One of the most (or possibly THE most) beautiful place I’ve ever been to is without a doubt Jökulsárlón. This large glacier lagoon with ice in all shapes and sizes is mindblowing. If you’ve read Try not to get frustrated you know how I felt earlier this day and that I was afraid the fog would obscure all the beauty of this landscape. I couldn’t have been more wrong!
WIKI: When the first settlers arrived in Iceland around AD 870, the edge of the tongue of Breiðamerkurjökull glacier was about 20 kilometres further north than its present location. During the little ice age between 1600 and 1900, the glacier had grown by up to about 1 kilometre from the coast. When temperatures rose between 1920 and 1965, the Breiðamerkurjökull glacier tongue rapidly melted, creating a lagoon in its wake. The lake is about 248 meters deep. In 1975, the lake was about 8 km2 and now it’s around 18 km2. If global warming continues at this rate, one day the bridge will become too short to cross the river and the lagoon will become a fjord.
Jökulsá á Breiðamerkursandi
We follow the river Jökulsá á Breiðamerkursandi upstream This river is with 500 meters, Iceland’s shortest river. However short, this river is impressive. Because of the tides and the narrow opening the water flows super fast (average flow of 250-300 m³/s) and falling in would be really bad. The water is super blue and filled with large pieces of ice (some are the size of houses), waiting to be molten enough to pass the bridge without destroying it (they’ve made a underwater barrier for this purpose). This water must be really cold but we see a lot of ducks (with a pink chest, really pretty) and some seals swimming around. It is still super foggy but after seeing just the tip of the iceberg (:-P) we are excited about what awaits us.
Fog and icebergs
As with all touristic hotspots in Iceland, the area closest to the parking is littered with people. Which is understandable because the ice formations look insane! This is the place where the lagoon flows into the river and thus where the barrier is. Because of this barrier all large blocks of ice remain here until they are small enough to float away. Which is clearly illustrated by Google maps (on the way back I took a photo of this beautiful spot but at this moment it was still too foggy).
The edge of the fog
Because we want to explore the rest of the lagoon (and we don’t like crowds), we continue alongside the edge of the lagoon. There are moments when the mist seems to disappear but when it’s almost gone, it reappears again. But then, we reach the edge of the fog and thereafter it’s mostly gone, what remains adds to the drama of the landscape. On one side the sun lights the fog and on the other side we see the large icecap Vatnajökull in all its glory. There is no wind, so the lake acts like a giant mirror. It is absolutely breath taking!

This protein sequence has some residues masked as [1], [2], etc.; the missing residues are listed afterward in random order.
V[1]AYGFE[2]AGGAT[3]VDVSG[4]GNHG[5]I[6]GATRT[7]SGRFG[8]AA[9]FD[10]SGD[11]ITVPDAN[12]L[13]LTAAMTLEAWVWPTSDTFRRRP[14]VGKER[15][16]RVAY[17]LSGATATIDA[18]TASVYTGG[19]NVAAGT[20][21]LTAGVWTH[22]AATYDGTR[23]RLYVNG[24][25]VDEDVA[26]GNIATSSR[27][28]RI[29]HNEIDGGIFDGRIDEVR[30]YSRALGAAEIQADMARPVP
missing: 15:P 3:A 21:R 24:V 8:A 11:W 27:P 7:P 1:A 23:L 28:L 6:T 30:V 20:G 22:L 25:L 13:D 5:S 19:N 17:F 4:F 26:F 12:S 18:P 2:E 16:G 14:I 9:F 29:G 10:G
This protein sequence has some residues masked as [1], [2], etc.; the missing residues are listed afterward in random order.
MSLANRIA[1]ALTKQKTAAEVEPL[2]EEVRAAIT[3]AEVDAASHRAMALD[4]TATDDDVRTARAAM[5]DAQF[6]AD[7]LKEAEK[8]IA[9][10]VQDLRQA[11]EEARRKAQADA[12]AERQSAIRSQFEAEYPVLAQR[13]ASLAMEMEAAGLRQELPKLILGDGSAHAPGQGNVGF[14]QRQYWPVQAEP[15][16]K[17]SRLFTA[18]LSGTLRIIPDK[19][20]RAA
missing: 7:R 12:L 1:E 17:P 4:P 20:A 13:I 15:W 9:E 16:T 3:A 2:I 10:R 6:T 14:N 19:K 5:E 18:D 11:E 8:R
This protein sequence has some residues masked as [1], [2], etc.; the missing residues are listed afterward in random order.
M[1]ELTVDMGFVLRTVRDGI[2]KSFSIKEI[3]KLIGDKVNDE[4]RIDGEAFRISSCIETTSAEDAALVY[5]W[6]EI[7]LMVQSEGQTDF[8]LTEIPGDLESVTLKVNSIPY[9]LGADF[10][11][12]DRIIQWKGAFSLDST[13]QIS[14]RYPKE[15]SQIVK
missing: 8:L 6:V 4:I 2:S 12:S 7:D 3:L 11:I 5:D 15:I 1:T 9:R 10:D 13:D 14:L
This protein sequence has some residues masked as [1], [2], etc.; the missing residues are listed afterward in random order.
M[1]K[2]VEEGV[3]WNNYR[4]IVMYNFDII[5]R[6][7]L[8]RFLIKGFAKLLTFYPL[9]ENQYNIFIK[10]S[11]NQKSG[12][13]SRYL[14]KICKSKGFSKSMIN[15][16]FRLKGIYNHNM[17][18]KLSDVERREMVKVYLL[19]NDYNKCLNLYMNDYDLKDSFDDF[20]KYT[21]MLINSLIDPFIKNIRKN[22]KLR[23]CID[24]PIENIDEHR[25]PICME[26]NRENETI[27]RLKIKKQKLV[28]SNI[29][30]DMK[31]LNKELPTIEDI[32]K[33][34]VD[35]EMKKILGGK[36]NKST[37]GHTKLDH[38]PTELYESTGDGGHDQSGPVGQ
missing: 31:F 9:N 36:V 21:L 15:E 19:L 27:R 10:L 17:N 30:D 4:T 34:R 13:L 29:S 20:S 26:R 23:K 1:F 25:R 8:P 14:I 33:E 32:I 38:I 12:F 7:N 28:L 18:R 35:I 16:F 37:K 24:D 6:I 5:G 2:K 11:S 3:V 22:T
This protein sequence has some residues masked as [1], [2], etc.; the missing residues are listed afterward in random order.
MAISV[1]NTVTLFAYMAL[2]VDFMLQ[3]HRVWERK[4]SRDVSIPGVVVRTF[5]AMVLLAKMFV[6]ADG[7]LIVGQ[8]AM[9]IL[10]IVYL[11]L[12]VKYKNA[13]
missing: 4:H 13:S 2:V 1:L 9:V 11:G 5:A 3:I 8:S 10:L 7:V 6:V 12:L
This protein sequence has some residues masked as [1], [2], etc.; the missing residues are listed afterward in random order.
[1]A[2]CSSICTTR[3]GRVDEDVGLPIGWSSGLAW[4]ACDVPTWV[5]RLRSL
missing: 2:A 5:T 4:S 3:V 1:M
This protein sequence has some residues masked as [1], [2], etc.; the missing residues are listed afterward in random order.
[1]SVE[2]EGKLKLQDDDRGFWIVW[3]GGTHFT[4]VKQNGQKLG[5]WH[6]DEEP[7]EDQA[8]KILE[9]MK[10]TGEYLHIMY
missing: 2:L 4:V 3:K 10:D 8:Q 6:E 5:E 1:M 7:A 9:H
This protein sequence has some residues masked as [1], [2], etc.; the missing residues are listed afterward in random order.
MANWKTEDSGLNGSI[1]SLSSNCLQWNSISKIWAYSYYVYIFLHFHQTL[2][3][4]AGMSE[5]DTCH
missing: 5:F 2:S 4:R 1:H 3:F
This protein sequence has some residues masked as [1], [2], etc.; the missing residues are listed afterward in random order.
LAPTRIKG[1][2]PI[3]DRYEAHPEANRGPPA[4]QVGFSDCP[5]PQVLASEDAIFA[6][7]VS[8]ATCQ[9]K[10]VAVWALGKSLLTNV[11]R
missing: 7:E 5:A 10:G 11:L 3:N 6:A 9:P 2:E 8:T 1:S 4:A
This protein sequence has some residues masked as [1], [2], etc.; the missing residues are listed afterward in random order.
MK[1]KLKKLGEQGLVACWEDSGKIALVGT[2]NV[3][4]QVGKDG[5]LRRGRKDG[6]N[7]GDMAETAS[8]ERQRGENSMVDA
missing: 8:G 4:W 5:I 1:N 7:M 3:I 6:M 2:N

We continue our journey towards the glacier and enjoy the silence. Almost no tourists venture this far away from the carpark (probably because they are a: lazy, b: crossing of lists, c: afraid to get lost, d: think all the beauty is there e: like crowds f: I don’t care why). Because of this, it is really quiet and serene. Now and than you can hear the cracking and breaking of ice in the distance. When the larger pieces of ice hit the water it makes an impressive sound. The air here is super clean and with no wind and a lot of sun it’s almost to hot in our (fake) down jackets.
From a higher vantage point
We divert from the waters’ edge and cross a few hills, not only is this a shortcut, it provides us with a beautiful view from above. Everywhere you look there are pieces of ice. Some super large and blue, and others really small and glassy.
There are so many shapes its easy to let your imagination go crazy.
The beauty is so overwhelming, it’s hard to put away the camera. But now and than you just need to! It is also really important to put away the camera once in a while, and simply enjoy where you are.
If we could walk on water, it wouldn’t be far to the glacier anymore, but there is a large lagoon-arm that lies in our way. Based on the time needed to walk this far, the almost setting sun and the fact that we’re not sure whether or not we’ll be able cross the river that connects to the lagoon. We decide that this is the perfect place to turn around (after taking a 5 image-panoramic shot, which I’ll publish in the nearby future).
Back to the crowds
While the sun is slowly setting we make our journey back. The sunset itself is not that spectacular but the orange and pink colors give a really soft touch to the landscape. When the sun is gone, large clouds take over and we know that we’ve been really lucky with this insane day! At first all the mist, frustration (for me at least, not for Joke) and satisfaction at Diamond beach and now the intense beauty and serenity at the lagoon. What a day.
One last image
As we move back into the crowds (even more than earlier that day, possibly to photograph the sunset), I snap one last picture, this is the image taken by most people (I guess) but I simply like the clouds and the dramatic ice formations.
Just before we walk back to the car, we spot two large gray seals diving and swimming around looking for fish in the lagoon. For us this tops of the already perfect visit to this amazing place! We will definitely be back for more!!